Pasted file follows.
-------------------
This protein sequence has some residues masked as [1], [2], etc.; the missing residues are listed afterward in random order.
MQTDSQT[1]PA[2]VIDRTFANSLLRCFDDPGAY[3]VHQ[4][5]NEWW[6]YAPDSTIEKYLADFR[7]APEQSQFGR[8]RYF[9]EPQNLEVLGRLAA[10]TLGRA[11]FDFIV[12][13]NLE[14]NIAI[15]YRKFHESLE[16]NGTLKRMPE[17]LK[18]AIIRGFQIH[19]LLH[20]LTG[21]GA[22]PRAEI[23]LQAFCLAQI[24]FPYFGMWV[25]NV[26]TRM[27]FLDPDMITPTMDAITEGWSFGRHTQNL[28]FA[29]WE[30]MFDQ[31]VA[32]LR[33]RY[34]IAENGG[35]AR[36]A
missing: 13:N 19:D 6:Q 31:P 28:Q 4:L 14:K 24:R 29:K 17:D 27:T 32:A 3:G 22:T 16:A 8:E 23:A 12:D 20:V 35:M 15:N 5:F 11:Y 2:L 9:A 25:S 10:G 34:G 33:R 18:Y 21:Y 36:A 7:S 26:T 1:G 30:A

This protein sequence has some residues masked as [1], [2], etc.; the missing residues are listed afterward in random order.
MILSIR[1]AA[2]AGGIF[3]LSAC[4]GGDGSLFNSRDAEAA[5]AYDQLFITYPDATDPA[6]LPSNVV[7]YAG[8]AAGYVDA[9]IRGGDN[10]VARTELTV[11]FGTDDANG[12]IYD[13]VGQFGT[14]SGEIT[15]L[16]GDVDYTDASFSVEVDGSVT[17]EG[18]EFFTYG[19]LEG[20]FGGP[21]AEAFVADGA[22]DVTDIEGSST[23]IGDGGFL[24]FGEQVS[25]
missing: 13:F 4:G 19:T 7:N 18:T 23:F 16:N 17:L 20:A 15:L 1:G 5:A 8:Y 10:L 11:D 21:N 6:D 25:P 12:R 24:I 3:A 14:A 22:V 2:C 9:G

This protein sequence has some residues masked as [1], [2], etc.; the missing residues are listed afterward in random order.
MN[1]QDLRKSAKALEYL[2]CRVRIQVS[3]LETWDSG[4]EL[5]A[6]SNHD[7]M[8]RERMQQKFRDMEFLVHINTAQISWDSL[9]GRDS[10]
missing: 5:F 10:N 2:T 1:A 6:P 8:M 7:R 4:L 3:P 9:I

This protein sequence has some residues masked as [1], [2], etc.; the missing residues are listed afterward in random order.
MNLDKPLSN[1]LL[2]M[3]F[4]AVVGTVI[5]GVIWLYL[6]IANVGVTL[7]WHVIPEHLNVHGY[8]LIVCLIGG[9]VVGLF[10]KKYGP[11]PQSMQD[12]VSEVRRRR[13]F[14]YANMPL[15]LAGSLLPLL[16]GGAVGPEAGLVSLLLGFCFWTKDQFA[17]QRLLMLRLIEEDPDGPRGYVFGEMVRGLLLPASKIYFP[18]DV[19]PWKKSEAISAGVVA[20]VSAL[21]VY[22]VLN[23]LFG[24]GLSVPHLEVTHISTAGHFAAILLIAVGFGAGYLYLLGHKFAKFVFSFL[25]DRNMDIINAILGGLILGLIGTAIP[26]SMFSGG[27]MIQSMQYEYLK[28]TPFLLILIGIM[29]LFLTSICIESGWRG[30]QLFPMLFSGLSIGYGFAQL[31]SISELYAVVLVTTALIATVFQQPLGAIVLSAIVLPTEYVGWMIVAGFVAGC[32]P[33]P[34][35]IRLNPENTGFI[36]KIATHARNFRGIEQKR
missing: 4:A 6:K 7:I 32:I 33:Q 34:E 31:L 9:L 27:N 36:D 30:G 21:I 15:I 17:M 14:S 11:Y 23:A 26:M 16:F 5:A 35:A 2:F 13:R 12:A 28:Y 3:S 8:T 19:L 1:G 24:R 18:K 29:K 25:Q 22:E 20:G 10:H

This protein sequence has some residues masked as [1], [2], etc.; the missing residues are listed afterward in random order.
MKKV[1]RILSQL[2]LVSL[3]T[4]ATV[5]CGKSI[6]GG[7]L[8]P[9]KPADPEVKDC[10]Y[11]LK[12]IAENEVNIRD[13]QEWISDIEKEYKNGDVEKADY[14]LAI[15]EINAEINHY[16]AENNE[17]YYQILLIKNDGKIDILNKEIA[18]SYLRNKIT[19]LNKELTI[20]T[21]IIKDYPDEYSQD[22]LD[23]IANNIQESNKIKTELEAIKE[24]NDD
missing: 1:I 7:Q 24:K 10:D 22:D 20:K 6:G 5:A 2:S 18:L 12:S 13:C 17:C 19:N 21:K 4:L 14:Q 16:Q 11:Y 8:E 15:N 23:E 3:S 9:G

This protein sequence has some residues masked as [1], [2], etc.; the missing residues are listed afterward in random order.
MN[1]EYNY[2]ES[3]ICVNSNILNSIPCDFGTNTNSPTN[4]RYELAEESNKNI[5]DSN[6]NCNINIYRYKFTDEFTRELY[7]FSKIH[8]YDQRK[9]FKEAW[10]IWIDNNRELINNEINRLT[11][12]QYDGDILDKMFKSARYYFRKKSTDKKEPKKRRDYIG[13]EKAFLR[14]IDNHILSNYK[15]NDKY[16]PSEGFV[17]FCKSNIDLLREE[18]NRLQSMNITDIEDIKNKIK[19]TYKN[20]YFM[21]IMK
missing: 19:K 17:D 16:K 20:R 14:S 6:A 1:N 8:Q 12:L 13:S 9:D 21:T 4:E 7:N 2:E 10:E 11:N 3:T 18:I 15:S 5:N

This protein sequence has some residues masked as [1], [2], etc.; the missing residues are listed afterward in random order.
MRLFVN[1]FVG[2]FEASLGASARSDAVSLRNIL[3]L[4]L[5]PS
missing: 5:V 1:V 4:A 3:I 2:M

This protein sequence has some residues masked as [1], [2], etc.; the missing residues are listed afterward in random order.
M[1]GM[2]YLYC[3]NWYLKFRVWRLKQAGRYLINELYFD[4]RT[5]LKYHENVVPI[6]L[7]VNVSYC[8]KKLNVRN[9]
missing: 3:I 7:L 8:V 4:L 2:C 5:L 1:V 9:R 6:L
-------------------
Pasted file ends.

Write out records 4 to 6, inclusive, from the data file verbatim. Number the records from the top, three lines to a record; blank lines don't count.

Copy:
This protein sequence has some residues masked as [1], [2], etc.; the missing residues are listed afterward in random order.
MNLDKPLSN[1]LL[2]M[3]F[4]AVVGTVI[5]GVIWLYL[6]IANVGVTL[7]WHVIPEHLNVHGY[8]LIVCLIGG[9]VVGLF[10]KKYGP[11]PQSMQD[12]VSEVRRRR[13]F[14]YANMPL[15]LAGSLLPLL[16]GGAVGPEAGLVSLLLGFCFWTKDQFA[17]QRLLMLRLIEEDPDGPRGYVFGEMVRGLLLPASKIYFP[18]DV[19]PWKKSEAISAGVVA[20]VSAL[21]VY[22]VLN[23]LFG[24]GLSVPHLEVTHISTAGHFAAILLIAVGFGAGYLYLLGHKFAKFVFSFL[25]DRNMDIINAILGGLILGLIGTAIP[26]SMFSGG[27]MIQSMQYEYLK[28]TPFLLILIGIM[29]LFLTSICIESGWRG[30]QLFPMLFSGLSIGYGFAQL[31]SISELYAVVLVTTALIATVFQQPLGAIVLSAIVLPTEYVGWMIVAGFVAGC[32]P[33]P[34][35]IRLNPENTGFI[36]KIATHARNFRGIEQKR
missing: 4:A 6:K 7:I 32:I 33:Q 34:E 31:L 9:L 27:N 36:D 30:G 21:I 15:I 17:M 14:S 11:Y 23:A 26:M 16:F 5:A 35:A 2:F 13:R 12:A 28:Y 3:S 8:T 19:L 1:G 24:R 18:K 29:K 25:Q 22:E 20:G 10:H

This protein sequence has some residues masked as [1], [2], etc.; the missing residues are listed afterward in random order.
MKKV[1]RILSQL[2]LVSL[3]T[4]ATV[5]CGKSI[6]GG[7]L[8]P[9]KPADPEVKDC[10]Y[11]LK[12]IAENEVNIRD[13]QEWISDIEKEYKNGDVEKADY[14]LAI[15]EINAEINHY[16]AENNE[17]YYQILLIKNDGKIDILNKEIA[18]SYLRNKIT[19]LNKELTI[20]T[21]IIKDYPDEYSQD[22]LD[23]IANNIQESNKIKTELEAIKE[24]NDD
missing: 1:I 7:Q 24:K 10:D 22:D 20:K 6:G 5:A 2:S 18:L 12:S 13:C 17:C 19:N 21:K 4:L 14:Q 16:Q 11:Y 8:E 15:N 23:E 3:S 9:G

This protein sequence has some residues masked as [1], [2], etc.; the missing residues are listed afterward in random order.
MN[1]EYNY[2]ES[3]ICVNSNILNSIPCDFGTNTNSPTN[4]RYELAEESNKNI[5]DSN[6]NCNINIYRYKFTDEFTRELY[7]FSKIH[8]YDQRK[9]FKEAW[10]IWIDNNRELINNEINRLT[11][12]QYDGDILDKMFKSARYYFRKKSTDKKEPKKRRDYIG[13]EKAFLR[14]IDNHILSNYK[15]NDKY[16]PSEGFV[17]FCKSNIDLLREE[18]NRLQSMNITDIEDIKNKIK[19]TYKN[20]YFM[21]IMK
missing: 19:K 17:D 16:K 20:R 14:S 6:A 1:N 8:Q 12:L 13:S 9:D 21:T 4:E 7:N 2:E 10:E 11:N 3:T 18:I 15:S 5:N